The queen of the brave new world is given as Paris Hilton. With millions of followers and lifelong fame she’s billed as the original famous-for-being-famous celebrity, the type to which your mother might ask, “but what does she do?” Many of today’s newer celebrities of the same type point back to Paris is a pioneer, like Instagram personas such as Josh Ostrovsky, better known as The Fat Jewish, who is another of the four main features of the film. The answer to your mother’s question is, of course, that social media celebrities do everything. When it comes to marketing, they become a walking billboard, a living commercial for the highest bidders. And those bids run high.

The two other character profiles are of Brittany Furlan, formerly of Vine fame, and Kirill Bichutsky, best known for giving “champagne facials” to women at nightclubs as social media content for partiers. On the character-study level, the financial success of an influencer is clear, leaving the deeper question of whether that financial success is worth it. It cuts both ways: they’re rich but they’re vapid, or they’re vapid but they’re rich. Your taste (or distaste) of the social media stars and the culture they promote may likely boil down to your values on that one. In some cases though, like with Furlan and Bichutsky, the spiral and subsequent crash feels so severe that the ride is hardly worth it.

Not all must face the crash though, as one guest serves as the counter-balance and the rational viewer’s voice of reason against social media fame. Known as the hot guy Brittany Spears made out with in the “Toxic” music video, Matt Felker could have reasonably had a degree of success in the social media celebrity game, but instead went in the total opposite direction of no social media, the modern teen’s equivalent growing a beard and living in the wilderness. His warning is that of a prudent adult on the risks of investing your self-worth in clicks and likes. Social media influencing might be a bubble waiting to burst as consumers become savvier against “organic” marketing or stricter regulations are enforced to make advertisements more obvious, and what then? Your product — you — is a high-stakes gamble. Or maybe the booming business of social media marketing is here to stay a lot longer as a paradigm shift from TV commercials to a more engaged audience through a more interactive medium. Even then, the question of one’s life as a product is the ultimate question, one that only each of us can answer for ourselves.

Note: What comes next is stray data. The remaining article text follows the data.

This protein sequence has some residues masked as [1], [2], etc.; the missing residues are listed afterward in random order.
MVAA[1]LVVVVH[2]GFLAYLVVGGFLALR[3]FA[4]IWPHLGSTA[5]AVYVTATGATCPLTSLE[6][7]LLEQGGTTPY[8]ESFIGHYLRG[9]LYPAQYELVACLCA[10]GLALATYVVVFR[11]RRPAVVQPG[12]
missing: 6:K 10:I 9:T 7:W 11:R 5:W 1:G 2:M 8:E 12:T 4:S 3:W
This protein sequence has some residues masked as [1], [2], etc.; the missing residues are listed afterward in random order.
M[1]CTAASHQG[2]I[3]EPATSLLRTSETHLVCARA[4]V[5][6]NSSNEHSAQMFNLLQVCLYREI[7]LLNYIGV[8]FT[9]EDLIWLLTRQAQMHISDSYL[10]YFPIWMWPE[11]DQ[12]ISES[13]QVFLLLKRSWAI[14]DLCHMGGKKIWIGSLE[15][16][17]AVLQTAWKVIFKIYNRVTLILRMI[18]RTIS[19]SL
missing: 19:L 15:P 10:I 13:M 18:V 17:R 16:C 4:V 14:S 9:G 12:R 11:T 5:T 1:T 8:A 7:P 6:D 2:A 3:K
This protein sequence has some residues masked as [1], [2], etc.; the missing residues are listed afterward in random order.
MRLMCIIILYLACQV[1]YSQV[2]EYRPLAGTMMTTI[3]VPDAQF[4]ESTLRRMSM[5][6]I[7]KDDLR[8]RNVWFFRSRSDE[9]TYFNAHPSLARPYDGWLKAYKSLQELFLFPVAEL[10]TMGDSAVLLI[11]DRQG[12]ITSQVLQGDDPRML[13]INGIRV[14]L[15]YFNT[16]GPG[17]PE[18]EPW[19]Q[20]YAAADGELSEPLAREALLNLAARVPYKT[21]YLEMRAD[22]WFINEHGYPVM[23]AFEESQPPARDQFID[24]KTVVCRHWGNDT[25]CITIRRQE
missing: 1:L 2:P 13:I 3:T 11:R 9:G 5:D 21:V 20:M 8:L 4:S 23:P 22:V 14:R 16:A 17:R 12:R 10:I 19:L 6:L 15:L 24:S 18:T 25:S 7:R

In the end, the four endings play out as you might expect for each of them based on what you know from a figure like DJ Khaled outside of this documentary, but also what you learned within the first few minutes of their interviews. The 3 categories of guests come with 3 categories of results: they either continue their delusion unknowingly, continue knowingly towards their own embarrassed destruction, or continue playing knowingly and raking in the dough. In any path, there’s a degree of mixed schadenfreude and sadness that comes when the other shoe drops and the third act of the documentary shows the dark side of the glamour it established in its first. Whether the crash is worth the ride, though — The American Meme trusts you to find the same answer in all four of its stories.

The American Meme premieres on Netflix December 7th.

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  • Jordan Calhoun is a writer in New York City. His forthcoming debut book "Piccolo Is Black" is a celebration of the common adaptations we made while non-diverse pop culture helped us form identities. He holds a B.A. in Sociology and Criminal Justice, B.S. in Psychology with a minor in Japanese, and an M.P.A. in Public and Nonprofit Management and Policy. He might solve a mystery, or rewrite history. Find him on Instagram and Twitter @JordanMCalhoun